An Acting Agent's Tips for Staying Productive During Slow Periods

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Photo Source: Spencer Alexander

I would love to spend this entire column venting about the current work stoppage, but my editor says that would be too self-indulgent. So in an attempt to stay positive, I’m going to offer up some advice on how you can be productive during this strike—or any other period of slow activity. Trust me: Staying busy is the best way to cope during stressful times.

1. Update those marketing materials

Let’s start with your headshots. Are they current? Have they been effective? Are your actor friends jealous because their pictures suck compared to yours? If the answer to any of those questions is no, it’s time to get new ones. The good news is that prices are negotiable during slow periods, so you might be able to get a discount. 

What about your reels? Are they up to date? Is the technical quality good? Are the clips labeled clearly? On the artistic side, do they show a range of characters, or are they all scenes of you playing the same type of role?

You should also reexamine your website. Do this with an anal-retentive friend who might spot issues you’re missing. I can’t believe how often I’ve visited an actor’s webpage and had trouble finding a reel that plays correctly. I’ve also come across links that go nowhere and bios that are longer than Winston Churchill’s biography.   

2. Work on your self-tape skills 

Once you’re done fine-tuning your marketing tools, it’s time to optimize your self-taping system. Consider sound and image quality, frame composition, and the choice of background. You should also put together an elite team of actor friends that will help each other self-tape at a moment’s notice. Use this downtime together to practice, practice, practice; a client recently asked me for a bunch of sides so she could do just that. Man, I love proactive actors!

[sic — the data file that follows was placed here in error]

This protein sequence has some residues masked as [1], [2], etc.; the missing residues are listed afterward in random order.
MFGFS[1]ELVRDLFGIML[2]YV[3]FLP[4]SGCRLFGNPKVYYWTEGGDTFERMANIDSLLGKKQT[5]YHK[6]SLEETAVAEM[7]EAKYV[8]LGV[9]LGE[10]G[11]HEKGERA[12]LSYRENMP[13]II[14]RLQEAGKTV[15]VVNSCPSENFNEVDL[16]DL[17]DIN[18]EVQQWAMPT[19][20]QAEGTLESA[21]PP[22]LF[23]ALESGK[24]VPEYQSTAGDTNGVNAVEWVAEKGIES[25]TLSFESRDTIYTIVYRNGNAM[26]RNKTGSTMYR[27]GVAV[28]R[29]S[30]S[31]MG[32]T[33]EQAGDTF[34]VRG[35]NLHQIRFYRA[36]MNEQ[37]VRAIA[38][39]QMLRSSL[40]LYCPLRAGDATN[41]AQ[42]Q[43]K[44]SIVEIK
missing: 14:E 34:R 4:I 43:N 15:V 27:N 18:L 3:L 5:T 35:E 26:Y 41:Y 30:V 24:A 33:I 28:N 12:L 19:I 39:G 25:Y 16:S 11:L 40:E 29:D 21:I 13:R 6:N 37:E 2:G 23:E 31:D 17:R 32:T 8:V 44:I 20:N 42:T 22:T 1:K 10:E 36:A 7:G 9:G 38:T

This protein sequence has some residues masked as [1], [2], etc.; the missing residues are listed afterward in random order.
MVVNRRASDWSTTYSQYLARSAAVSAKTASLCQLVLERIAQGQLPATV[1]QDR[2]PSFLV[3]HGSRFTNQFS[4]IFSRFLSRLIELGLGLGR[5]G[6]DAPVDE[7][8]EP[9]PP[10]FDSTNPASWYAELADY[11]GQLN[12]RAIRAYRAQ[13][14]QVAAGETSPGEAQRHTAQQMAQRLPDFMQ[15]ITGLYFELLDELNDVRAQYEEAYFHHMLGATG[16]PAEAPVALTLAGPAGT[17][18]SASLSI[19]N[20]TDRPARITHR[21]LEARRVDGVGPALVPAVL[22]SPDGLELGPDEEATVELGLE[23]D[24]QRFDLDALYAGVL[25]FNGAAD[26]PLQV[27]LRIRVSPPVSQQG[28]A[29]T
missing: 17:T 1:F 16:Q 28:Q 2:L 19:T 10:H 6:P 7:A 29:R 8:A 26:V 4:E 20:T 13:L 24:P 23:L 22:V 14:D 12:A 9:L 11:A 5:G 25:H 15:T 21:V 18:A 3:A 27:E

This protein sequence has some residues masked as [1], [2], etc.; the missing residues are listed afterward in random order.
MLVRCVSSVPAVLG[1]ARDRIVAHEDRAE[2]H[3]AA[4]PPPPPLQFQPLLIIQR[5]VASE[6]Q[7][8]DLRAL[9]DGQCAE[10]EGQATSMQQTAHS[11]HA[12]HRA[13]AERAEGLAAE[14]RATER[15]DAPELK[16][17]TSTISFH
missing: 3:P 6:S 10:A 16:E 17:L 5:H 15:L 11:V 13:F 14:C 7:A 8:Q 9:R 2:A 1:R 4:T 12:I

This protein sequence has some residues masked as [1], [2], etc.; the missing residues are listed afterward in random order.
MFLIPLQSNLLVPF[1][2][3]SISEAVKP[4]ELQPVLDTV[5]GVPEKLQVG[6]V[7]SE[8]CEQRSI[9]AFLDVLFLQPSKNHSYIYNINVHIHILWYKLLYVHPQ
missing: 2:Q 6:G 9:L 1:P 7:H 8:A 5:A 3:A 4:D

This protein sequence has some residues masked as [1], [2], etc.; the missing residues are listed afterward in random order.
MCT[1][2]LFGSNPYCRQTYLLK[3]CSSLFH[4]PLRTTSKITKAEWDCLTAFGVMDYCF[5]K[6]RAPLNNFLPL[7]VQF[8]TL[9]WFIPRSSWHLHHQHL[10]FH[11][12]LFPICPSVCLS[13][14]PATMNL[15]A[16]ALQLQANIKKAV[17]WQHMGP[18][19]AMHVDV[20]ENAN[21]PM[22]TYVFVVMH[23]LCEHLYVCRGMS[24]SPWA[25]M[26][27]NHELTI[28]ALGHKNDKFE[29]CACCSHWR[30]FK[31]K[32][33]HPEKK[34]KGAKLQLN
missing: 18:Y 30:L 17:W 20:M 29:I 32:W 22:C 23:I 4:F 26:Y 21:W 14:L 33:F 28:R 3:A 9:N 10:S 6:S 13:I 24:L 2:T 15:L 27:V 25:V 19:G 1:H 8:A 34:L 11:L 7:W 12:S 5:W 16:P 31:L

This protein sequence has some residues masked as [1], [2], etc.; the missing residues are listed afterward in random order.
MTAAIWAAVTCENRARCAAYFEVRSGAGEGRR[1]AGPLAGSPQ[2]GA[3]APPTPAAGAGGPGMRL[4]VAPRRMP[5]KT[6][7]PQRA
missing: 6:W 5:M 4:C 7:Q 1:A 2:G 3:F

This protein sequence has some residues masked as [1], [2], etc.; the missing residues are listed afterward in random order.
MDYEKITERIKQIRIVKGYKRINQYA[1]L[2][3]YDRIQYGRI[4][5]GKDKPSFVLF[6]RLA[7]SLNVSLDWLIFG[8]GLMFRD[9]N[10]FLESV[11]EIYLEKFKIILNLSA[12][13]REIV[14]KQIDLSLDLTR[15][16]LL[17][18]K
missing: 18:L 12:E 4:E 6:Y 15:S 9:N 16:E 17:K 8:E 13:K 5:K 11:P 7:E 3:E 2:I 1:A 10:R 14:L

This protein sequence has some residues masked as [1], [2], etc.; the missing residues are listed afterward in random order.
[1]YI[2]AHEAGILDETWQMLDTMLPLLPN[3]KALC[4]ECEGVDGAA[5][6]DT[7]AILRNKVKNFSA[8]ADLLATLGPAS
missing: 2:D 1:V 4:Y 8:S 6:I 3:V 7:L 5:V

Remember: Knowing how to self-tape is one of the most important skills an actor needs to have today. It cracks me up when older clients stumble into my office and ask when in-person auditions will start up again. I tell them it’ll be right after VHS tapes come back.

3. Add to your acting education

By the way, are you still in class? I hope the answer is yes, because a strike isn’t a valid reason to stop studying. Now is the perfect time to audit new teachers, especially if you’ve been with the same person for over a year. 

4. Keep in contact with your reps

If you have representation, it’s crucial that you stay in touch with your agents and managers. Don’t wait for them to reach out to you. They’re probably busy getting drunk and shaking their fists at the sky, so you’re the one who has to do it. But don’t just send an email or text—give them a call so you can have an actual conversation. The thing to remember here is that you don’t want to initiate a mutual bitch session about the state of the industry; there’s too much of that these days. Try to stay positive, and make sure your reps enjoy talking to you. 

History shows that strikes are always followed by periods of hyperactivity—so be smart and be ready, because the worm will turn. It always does. 

This story originally appeared in the Aug. 10 issue of Backstage Magazine.

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Secret Agent Man
Secret Agent Man is a Los Angeles–based talent agent and our resident tell-all columnist. Writing anonymously, he dishes out the candid and honest industry insight all actors need to hear.
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